Charity Science 2.5 Year Internal Review and Plans Going Forward

Summary

Char­ity Science has been run­ning for 2.5 years and con­ducted six ex­per­i­ments (with three failures, two suc­cesses and one pend­ing). It has raised an es­ti­mated $300,000 CAD spend­ing about $80,000 CAD in op­er­at­ing costs for GiveWell recom­mended char­i­ties. Our best guess for a ra­tio is 1:4, al­though we in­clude many differ­ent ways of es­ti­mat­ing im­pact in our re­port. We feel as though our biggest mis­takes in­clude (run­ning too cheaply, not hiring soon enough and rely­ing too heav­ily on skil­led EAs). Our plans mov­ing for­ward are for half of our team to con­tinue con­duct­ing ex­per­i­ments and scale up suc­cesses in Char­ity Science and for half of our team to move onto the new pro­ject of Char­ity En­trepreneur­ship.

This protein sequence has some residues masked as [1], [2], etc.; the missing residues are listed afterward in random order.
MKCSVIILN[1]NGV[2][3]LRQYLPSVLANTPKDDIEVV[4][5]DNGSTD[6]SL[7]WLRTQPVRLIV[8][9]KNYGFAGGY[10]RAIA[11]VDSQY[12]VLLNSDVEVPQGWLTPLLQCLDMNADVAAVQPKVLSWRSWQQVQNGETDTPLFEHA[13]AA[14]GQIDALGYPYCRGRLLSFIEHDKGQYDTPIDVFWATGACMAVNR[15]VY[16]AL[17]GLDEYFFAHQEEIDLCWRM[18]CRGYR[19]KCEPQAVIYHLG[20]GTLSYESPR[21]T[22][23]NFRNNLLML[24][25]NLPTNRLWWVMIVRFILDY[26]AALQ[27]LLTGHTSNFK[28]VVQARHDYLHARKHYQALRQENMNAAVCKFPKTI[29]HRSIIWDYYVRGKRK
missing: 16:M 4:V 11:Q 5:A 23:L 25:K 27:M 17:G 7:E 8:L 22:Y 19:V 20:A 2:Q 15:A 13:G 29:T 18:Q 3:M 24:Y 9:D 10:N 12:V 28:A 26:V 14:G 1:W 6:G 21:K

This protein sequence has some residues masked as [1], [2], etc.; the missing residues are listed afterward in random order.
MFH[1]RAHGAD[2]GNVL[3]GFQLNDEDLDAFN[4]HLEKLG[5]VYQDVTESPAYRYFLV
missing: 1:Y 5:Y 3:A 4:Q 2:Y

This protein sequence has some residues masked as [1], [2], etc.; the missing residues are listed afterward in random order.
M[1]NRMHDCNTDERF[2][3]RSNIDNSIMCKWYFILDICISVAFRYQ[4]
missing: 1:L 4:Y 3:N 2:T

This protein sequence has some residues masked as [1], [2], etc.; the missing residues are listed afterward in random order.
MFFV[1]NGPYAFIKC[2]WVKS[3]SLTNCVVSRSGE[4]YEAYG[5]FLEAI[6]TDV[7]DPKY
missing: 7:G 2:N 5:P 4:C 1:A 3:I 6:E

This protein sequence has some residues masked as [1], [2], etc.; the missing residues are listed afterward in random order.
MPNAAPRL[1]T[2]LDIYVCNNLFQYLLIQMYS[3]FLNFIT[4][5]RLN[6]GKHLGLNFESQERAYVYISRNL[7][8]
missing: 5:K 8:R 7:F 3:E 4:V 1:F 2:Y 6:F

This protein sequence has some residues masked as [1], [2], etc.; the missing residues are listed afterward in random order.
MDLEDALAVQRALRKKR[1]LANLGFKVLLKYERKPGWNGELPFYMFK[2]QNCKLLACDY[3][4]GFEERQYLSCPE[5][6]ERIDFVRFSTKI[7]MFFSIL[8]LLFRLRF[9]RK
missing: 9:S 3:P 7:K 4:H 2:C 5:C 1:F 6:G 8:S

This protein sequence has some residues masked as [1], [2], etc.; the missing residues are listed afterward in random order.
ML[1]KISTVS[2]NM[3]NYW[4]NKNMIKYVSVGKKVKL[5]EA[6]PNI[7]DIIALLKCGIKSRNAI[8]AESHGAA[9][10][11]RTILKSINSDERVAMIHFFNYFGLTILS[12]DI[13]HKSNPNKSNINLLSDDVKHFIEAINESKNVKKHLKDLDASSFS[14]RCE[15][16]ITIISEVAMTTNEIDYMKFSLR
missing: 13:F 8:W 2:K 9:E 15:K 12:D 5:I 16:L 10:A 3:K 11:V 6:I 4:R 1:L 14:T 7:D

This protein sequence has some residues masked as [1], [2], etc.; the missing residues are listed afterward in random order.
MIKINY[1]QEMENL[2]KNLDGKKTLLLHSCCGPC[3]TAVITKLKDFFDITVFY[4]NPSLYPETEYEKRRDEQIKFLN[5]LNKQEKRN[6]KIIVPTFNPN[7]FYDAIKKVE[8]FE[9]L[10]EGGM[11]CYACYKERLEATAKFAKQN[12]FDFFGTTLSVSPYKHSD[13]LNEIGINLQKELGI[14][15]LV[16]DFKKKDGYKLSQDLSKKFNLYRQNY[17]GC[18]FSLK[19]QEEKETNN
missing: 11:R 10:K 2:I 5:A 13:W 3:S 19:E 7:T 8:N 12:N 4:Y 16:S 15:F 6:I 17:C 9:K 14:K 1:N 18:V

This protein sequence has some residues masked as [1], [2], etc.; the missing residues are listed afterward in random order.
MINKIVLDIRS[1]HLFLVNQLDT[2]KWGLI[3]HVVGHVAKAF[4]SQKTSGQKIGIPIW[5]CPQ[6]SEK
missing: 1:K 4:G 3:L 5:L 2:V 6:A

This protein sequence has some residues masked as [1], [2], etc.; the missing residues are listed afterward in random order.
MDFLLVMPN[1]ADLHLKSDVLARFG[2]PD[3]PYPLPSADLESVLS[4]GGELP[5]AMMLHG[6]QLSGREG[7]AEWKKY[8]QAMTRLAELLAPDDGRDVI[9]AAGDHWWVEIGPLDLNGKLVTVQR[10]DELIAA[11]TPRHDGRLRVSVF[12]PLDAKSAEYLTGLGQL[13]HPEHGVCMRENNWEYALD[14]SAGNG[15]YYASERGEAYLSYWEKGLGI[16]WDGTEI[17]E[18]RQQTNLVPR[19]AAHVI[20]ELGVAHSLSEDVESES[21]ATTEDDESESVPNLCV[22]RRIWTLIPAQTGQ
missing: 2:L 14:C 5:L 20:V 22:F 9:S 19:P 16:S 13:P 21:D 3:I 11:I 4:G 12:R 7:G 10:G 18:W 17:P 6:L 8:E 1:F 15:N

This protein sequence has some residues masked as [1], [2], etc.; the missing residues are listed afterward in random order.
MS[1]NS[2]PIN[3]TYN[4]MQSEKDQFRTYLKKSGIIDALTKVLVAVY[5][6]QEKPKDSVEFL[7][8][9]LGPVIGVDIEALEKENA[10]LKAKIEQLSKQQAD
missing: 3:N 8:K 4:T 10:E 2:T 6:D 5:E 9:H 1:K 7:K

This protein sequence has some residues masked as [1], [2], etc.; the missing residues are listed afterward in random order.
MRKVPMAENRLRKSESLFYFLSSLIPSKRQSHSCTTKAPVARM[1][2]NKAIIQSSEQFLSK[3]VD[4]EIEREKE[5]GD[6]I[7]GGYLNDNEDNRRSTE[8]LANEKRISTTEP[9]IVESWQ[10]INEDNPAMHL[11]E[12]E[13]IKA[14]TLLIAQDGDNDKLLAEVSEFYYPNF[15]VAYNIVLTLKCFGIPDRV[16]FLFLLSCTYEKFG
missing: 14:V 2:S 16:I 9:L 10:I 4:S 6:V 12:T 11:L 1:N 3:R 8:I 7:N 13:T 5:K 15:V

After 2.5 years of work­ing on Char­ity Science, we felt like it was time to write an in­ter­nal re­view. This post aims to be a broad overview of the work Char­ity Science has done his­tor­i­cally, what we’ve ac­com­plished, to give in­sight as to what hasn’t worked, and to provide some of the ra­tio­nale and con­text for our fu­ture plans.

What this blog post in­cludes:

Core con­cept of Char­ity Science

His­tory and sum­mary of experiments

1) Grants

2) Networking

3) P2P events

4) Skep­tics niche marketing

5) Le­gacy fundraising

6) On­line ads

Results

Ex­pected value

Oper­a­tional benefits

Soft Benefits

Key mistakes

Idea Mistakes

Idea is­sues we are very un­cer­tain on

Ex­e­cu­tion mistakes

Ex­e­cu­tion is­sues we are very un­cer­tain on

Our plan mov­ing forward

New high level project

New experiments

Long term goals

Core con­cept of Char­ity Science